The cathode and anode are the most important components of a lithium‑ion battery, which determine properties such as the battery’s voltage (electric potential, measured in volts), power density (how quickly a device can charge and discharge, watts6 per kg or W/kg), energy density (how much energy is stored in the battery, watt-hours/kg or Wh/kg) and safety characteristics.

Until recently, anodes have mostly been made of graphite and hence they have been light in weight. Since cathode materials are the largest and heaviest part of a battery, with a cathode-anode mass ratio of 3:1 or 4:1, efforts to improve energy density in batteries (and to lower their cost) have predominantly been focused on developing the cathode. The most common cathode types are LCO (lithium cobalt oxide), LMO (lithium manganese oxide), LFP (lithium iron phosphate), NCM (lithium cobalt manganese), and NCA (nickel cobalt aluminum).

Figure 3: Main types of lithiumion batteries







Chemical formula






Energy density












Life span












Power output




Low / Medium


Sources: Credit Suisse, JP Morgan. JP Morgan based on; retrieved on 05.09.2023

Trends in lithium‑ion battery chemistry

Traditionally, NCM‑type batteries dominated the global battery market, peaking at 63% of global battery supply in 2022.7 Strong growth in battery demand for both energy storage systems and electric vehicles has triggered burgeoning demand for critical materials, such as nickel, cobalt, lithium, and manganese, driving up commodity prices. Higher input prices combined with the ongoing quest for higher energy density have led to the development of new battery technologies. As Chinese lower‑end mass‑produced EV production took off in recent years, a cheaper LFP battery cathode technology has begun to increase its market share, seeing global penetration rise from 15% in 2015 to 37% in 2022. In China itself, LFP is already the leading battery technology, reaching a 55% share in passenger EVs and a 67% share in commercial EVs in 2022.7

On the other hand, in NMC technology, the trend is toward high nickel chemistries, which means increasing the nickel content of the cathode to over 90% and lowering the cobalt and manganese content to below 10%. NMC cathode composition is represented by NMCxyz, where xyz are the relative proportions of cathode material: x denotes the nickel content, y the manganese content, z the cobalt content, and x+y+z = 10. Nickel‑based chemistries are expected to be dominated by NMC9.5.5 cathodes and upward in the future, as the industry increasingly looks to reduce cobalt content in batteries.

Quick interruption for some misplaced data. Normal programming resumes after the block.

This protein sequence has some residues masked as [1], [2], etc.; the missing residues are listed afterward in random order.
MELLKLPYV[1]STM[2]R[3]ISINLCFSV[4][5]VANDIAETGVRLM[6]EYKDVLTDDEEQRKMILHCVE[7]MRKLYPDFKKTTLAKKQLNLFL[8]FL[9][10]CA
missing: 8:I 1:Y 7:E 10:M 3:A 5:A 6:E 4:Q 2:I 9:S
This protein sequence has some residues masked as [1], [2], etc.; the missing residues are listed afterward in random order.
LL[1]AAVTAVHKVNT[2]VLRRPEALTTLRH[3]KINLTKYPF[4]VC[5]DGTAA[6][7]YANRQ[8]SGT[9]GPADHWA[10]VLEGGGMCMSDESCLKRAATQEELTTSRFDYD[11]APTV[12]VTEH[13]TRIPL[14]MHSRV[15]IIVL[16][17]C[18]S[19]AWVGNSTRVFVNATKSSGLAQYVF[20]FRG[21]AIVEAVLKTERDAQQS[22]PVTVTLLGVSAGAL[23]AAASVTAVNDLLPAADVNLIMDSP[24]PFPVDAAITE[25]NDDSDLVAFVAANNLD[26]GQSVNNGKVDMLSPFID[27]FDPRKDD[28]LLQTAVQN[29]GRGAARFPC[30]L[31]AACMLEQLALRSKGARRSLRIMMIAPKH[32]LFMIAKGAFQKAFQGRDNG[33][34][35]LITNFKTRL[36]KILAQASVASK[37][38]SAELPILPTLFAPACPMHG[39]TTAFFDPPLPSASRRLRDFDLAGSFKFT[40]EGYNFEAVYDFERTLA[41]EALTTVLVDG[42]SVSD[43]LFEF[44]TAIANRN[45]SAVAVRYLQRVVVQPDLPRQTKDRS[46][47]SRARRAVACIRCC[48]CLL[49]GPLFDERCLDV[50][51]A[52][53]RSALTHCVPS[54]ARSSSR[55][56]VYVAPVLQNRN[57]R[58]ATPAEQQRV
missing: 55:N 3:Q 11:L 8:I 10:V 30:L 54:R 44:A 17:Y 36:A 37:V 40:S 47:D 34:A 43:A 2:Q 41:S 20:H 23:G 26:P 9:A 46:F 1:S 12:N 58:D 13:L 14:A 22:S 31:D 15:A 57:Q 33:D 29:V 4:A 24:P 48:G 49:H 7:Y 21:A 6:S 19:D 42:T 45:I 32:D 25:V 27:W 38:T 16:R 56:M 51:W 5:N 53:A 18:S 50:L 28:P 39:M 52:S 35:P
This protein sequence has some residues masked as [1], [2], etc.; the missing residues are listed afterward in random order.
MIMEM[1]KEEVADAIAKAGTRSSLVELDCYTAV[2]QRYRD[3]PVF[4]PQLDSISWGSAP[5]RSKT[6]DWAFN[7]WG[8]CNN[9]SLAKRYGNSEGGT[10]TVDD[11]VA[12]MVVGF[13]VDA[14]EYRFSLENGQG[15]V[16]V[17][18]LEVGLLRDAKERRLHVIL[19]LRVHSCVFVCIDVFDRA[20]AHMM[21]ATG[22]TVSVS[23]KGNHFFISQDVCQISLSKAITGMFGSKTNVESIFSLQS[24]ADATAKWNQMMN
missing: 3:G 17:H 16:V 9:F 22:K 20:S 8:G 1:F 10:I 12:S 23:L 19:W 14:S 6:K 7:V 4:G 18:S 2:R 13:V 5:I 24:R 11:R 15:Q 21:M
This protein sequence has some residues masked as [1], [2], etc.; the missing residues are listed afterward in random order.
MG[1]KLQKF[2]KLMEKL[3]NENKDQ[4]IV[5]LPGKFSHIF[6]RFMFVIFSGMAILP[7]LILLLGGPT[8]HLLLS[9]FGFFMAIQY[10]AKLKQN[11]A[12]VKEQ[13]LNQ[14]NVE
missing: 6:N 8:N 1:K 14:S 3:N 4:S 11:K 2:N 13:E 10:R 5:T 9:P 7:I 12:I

Figure 4: Rising global demand for cathode materials

LCO: Lithium Cobalt Oxide; LMFP: Lithium Manganese Iron Phosphate; LFP: Litium Iron Phosphate; LNMO: Lithium Nickel Manganese Oxide; LMO: Lithium Manganese Oxide; LNO: Lithium Nickel Oxide; NCA: Nickel‑Cobalt-Aluminium; NMCA: Nickel‑Manganese‑Cobalt‑Aluminium; LMR-NMC: Lithium‑Manganese‑Rich NMC; NMC: Nickel Manganese Cobalt.
Sources: Credit Suisse; BNEF Based on BNEF. Lithium‑Ion Batteries: State of the Industry 2022. Dataset published on 09.09.2022

Electricity grids are becoming larger and more complex, driving record growth in demand for energy storage systems,8 while on the transportation side, decreasing range anxiety and the rollout of fast‑charging networks are driving EV penetration, with global EV share of new vehicle sales expected to rise from 14% in 2022 to 30% in 2026.9

Battery technology roadmap

Endeavors to continually improve battery performance characteristics, such as safety, energy density, lifetime, and charging speed, are a driving force behind rapid advances in battery technology. Costs and sustainability considerations, especially related to ecological footprint concerns and human rights violations,10 are having a significant impact on the technology roadmap and materials chosen as ingredients for future lithium‑ion batteries. Given graphite’s energy‑intense production process, this anode material is being replaced by cheaper and more environmentally friendly silicon anodes.11 Sodium‑ion batteries12 are gaining popularity. The working principle underlying sodium‑ion batteries and lithium‑ion batteries is very similar, but sodium‑ion batteries use sodium ions instead of lithium ions to shuttle back and forth between the anode and cathode, which are both made of a cheaper material than in a Li‑ion battery. They are safer too, and since natrium (sodium) is quite abundant, raw materials are cheaper and more environmentally friendly to obtain. Yet, sodium‑ion technology still has its drawbacks in terms of energy density and cycle life.